To use the low-level version of the imagesc function instead, set the CData property as a name-value pair. For example, imagesc('CData',C).

Converting Between Data Types

To convert the image data from an integer type to type double, add 1. For example, if X8 is indexed image data of type uint8, convert it to type double using:

X64 = double(X8) + 1;

To convert the image data from type double to an integer type, subtract 1 and use round to ensure that all the values are integers. For example, if X64 is indexed image data of type double, convert it to uint8 using:

X8 = uint8(round(X64 - 1));

Data Types: single | double | int8 | int16 | int32 | int64 | uint8 | uint16 | uint32 | uint64 | logical

Placement along the x-axis, specified in one of these forms:

  • Two-element vector — Use the first element as the location for the center of C(1,1) and the second element as the location for the center of C(m,n), where [m,n] = size(C). If C is a 3-D array, then m and n are the first two dimensions. Evenly distribute the centers of the remaining elements of C between those two points.

    The width of each pixel is determined by the expression:

    (x(2)-x(1))/(size(C,2)-1)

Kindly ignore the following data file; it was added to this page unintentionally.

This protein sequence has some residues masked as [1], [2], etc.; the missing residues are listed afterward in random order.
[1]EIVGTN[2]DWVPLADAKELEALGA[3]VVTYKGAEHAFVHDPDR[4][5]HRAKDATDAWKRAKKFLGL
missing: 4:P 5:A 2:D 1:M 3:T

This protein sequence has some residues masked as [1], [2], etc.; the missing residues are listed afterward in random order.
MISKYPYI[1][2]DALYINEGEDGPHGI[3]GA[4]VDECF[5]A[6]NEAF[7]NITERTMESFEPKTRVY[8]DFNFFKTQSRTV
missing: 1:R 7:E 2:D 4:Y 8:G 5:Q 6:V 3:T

If x(1) > x(2), then the image is flipped left-right.

  • Scalar — Center C(1,1) at this location and each following element one unit apart.

To use the low-level version of the imagesc function instead, set the XData property as a name-value pair. For example, imagesc('XData',x,'YData',y,'CData',C).

You cannot interactively pan or zoom outside the x-axis limits or y-axis limits of an image, unless the limits are already set outside the bounds of the image. If the limits are already outside the bounds, there is no such restriction. If other objects (such as a line) occupy the axes and extend beyond the bounds of the image, you can pan or zoom to the bounds of the other objects, but no further.

Data Types: single | double | int8 | int16 | int32 | int64 | uint8 | uint16 | uint32 | uint64 | logical

Placement along y-axis, specified in one of these forms: